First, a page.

*Winner of the Dylan Thomas Prize 2018*
*Shortlisted for the Costa Poetry Prize 2017*
*Shortlisted for the Seamus Heaney Centre First Poetry Collection Prize 2018*
*Shortlisted for the Ted Hughes Award for New Work in Poetry 2018*
*Shortlisted for the Roehampton Poetry Prize 2018*
*Shortlisted for the Jhalak Prize 2018*
*Selected as a 2017 Book of the Year in the Guardian and Daily Telegraph*
Translating as ‘initiation’, kumukanda is the name given to the rites a young boy from the Luvale tribe must pass through before he is considered a man. The poems of Kayo Chingonyi’s remarkable debut explore this passage: between two worlds, ancestral and contemporary; between the living and the dead; between the gulf of who he is and how he is perceived.
Underpinned by a love of music, language and literature, here is a powerful exploration of race, identity and masculinity, celebrating what it means to be British and not British, all at once.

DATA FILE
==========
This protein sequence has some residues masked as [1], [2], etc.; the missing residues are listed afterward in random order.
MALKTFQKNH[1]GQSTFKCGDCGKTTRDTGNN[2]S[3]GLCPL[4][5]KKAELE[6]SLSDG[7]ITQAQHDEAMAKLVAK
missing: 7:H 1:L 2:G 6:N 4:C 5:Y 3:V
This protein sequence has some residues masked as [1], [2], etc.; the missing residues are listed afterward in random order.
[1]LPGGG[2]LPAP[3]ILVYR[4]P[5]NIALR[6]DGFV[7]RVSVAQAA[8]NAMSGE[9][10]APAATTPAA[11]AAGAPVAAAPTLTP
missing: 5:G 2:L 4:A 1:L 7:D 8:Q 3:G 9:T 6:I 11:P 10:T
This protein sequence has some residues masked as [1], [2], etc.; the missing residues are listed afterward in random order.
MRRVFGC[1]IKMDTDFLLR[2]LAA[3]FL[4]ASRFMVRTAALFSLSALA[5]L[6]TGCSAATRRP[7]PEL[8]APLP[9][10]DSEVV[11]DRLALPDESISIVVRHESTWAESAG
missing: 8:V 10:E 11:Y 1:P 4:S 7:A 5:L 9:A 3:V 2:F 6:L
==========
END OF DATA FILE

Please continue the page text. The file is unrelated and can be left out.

Kayo Chingonyi was born in Zambia in 1987, and moved to the UK at the age of six. He is the author of two pamphlets, and a fellow of the Complete Works programme for diversity and quality in British Poetry. In 2012, he was awarded a Geoffrey Dearmer Prize, and was Associate Poet at the Institute of Contemporary Arts (ICA) in 2015. His first full-length collection, Kumukanda, won the Dylan Thomas Prize and was shortlisted for the Costa Poetry Prize. It was also shortlisted for the Seamus Heaney Centre First Poetry Collection Prize, the Ted Hughes Award for New Work in Poetry, the Roehampton Poetry Prize and the Jhalak Prize. Kayo is poetry editor for The White Review and a Burgess Fellow at the Centre for New Writing at the University of Manchester.